WSPA Sports anchor Pete Yanity recently named Union High School the number six football program of the last thirty years in his count down of the top ten teams, and when this came out Bit called me almost immediately. We talked about the teams that we thought would be ahead of Union in that countdown, and so far we have been exactly right, and then Bit went on to say, “You know we could have been higher.” He relived a few plays from 1989 that if this or that would have gone differently we would have won, he said they same thing about 1996, and of course 2001.

There is no question that on the list of things Bit loved Yellow Jacket Football is near the top of the list. It was so important to him that when he recently found himself unemployed and looking for a new job, one of his requirements for accepting a job offer was that he needed to be off on Friday nights, especially in the fall. So when he went for a job interview at Wal-Mart and they offered him a job he made sure that they could abide with his wishes. He did not accept the job until he was assured they could do that for him. That is dedication.

I first met Bit in the spring of 2002. I was a Sophomore at Union High School and I had decided in December of 2001 at the State Championship Game that Union lost to Camden, that I was going to play football the next year. Bit was always there at practice, and at games doing whatever needed to be done to help the team. He would tape ankles, knees, change cleats, fix helmets, or whatever was needed or asked of him. He always made sure we had plenty of “Gameday Grape” gum and gatorade. He would do whatever he could just to be a part of the team and he never asked for or wanted any recognition. He was selfless. Of course that year, my junior year, we went on to win the 3A State Championship and I don’t think there was anyone happier that Bit.

Some years passed and I found myself working at WBCU. Bo Rabb retired and I became the host of the Sports Hour on Saturday mornings. For a while it was me and Lawrence Price hosting the show talking Yellow Jackets and mostly college sports. One Saturday morning I invited Derik Vanderford and Bit to be my guests on the show to talk about an upcoming Trans South Wrestling event at the fairgrounds. At the end of the interview I thanked them both for coming and as most sports talk show hosts do I told them to come back anytime.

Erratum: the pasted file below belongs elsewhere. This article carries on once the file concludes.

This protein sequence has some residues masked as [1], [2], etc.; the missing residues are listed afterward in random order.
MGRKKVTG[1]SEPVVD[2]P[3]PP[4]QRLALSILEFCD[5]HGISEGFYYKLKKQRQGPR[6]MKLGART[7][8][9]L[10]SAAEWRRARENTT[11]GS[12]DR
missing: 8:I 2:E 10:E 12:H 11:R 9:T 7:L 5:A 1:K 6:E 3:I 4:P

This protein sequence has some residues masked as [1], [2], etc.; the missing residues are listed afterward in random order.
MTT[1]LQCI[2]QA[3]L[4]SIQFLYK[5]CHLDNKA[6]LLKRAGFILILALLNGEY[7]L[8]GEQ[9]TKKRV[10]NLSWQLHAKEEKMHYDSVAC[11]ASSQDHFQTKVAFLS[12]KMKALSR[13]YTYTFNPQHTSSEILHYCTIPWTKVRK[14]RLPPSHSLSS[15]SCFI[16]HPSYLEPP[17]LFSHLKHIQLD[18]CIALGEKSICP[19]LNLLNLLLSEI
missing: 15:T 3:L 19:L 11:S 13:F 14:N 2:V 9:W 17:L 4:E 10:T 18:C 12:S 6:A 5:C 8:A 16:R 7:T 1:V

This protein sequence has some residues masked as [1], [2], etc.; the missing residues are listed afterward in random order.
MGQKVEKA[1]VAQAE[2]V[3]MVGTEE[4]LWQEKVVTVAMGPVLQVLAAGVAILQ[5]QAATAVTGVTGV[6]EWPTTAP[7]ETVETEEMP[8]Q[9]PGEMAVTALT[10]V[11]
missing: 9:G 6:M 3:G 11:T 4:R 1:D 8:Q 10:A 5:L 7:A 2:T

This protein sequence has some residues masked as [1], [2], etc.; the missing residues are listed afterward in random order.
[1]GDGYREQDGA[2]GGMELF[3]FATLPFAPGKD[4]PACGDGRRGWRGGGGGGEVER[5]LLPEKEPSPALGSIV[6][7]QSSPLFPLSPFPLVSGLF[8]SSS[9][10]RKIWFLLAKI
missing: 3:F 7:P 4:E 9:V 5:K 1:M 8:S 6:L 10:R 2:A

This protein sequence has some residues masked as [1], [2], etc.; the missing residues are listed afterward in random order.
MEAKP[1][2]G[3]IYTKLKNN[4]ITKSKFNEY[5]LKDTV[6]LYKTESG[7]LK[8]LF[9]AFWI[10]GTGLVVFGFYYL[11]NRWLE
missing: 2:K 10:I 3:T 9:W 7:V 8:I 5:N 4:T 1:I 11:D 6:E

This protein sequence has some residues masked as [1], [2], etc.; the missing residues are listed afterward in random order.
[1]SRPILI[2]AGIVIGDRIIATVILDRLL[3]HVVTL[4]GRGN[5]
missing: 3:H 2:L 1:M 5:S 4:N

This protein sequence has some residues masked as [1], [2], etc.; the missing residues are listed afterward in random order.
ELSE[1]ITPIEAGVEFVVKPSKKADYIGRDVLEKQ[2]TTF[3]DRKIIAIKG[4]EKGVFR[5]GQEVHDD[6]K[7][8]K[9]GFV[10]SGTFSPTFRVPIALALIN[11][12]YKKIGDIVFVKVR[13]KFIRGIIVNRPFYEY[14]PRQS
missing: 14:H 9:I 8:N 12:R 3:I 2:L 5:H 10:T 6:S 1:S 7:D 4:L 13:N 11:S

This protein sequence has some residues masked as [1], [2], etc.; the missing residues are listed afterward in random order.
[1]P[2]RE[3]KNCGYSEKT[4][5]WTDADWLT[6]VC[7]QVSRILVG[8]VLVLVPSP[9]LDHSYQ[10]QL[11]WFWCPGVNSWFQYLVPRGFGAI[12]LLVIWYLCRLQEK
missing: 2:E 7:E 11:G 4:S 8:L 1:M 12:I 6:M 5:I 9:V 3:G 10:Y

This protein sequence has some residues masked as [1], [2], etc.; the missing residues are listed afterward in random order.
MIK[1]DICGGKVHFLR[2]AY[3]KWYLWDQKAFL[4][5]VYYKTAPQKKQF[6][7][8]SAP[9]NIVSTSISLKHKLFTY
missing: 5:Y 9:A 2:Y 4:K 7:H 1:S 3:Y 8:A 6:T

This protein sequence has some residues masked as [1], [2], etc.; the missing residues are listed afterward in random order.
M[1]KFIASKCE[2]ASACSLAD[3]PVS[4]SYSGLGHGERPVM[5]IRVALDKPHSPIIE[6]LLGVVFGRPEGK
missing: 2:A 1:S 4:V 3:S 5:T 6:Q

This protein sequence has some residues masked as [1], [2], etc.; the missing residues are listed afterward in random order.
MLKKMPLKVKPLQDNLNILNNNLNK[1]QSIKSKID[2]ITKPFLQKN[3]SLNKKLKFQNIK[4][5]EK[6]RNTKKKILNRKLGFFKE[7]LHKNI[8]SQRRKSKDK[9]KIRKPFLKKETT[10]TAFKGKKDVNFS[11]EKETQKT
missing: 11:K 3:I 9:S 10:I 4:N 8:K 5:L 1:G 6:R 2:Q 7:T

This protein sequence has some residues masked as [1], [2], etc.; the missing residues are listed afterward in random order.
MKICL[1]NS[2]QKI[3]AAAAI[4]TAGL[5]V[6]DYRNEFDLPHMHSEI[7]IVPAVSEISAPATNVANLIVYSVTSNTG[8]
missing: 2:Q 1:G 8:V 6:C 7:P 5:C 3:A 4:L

Bit took me at my word and started coming every week. No matter what was going on, even if he worked the third the night before, Bit was there. After Lawrence got sick and wasn’t able to come every week, for a while it was just me and Bit. He studied sports. Especially football and baseball and could spit out stats and names, like it was nothing. A lot of times he would spit out a stat or a name so quick I though he was making it up, he wasn’t.

During that time hosting that show together Bit and I developed a pretty close friendship. We talked several times a week even after I left WBCU for my new job at Fox Sports Spartanburg. He kept me up to date with everything going on at UCHS, especially during football season. He took pride in being my “source” for Union. When we brought our radio show to Union, I would tell Bit we were coming and that I would have a headset for him. He would show up too and always supported us every time he could. Whenever I would schedule a big guest for the show Bit was usually the first one I would call and tell, because I knew he would want to listen. He was especially thrilled when we got Arn Anderson and Jim Ross because Bit sure loved his wrestling.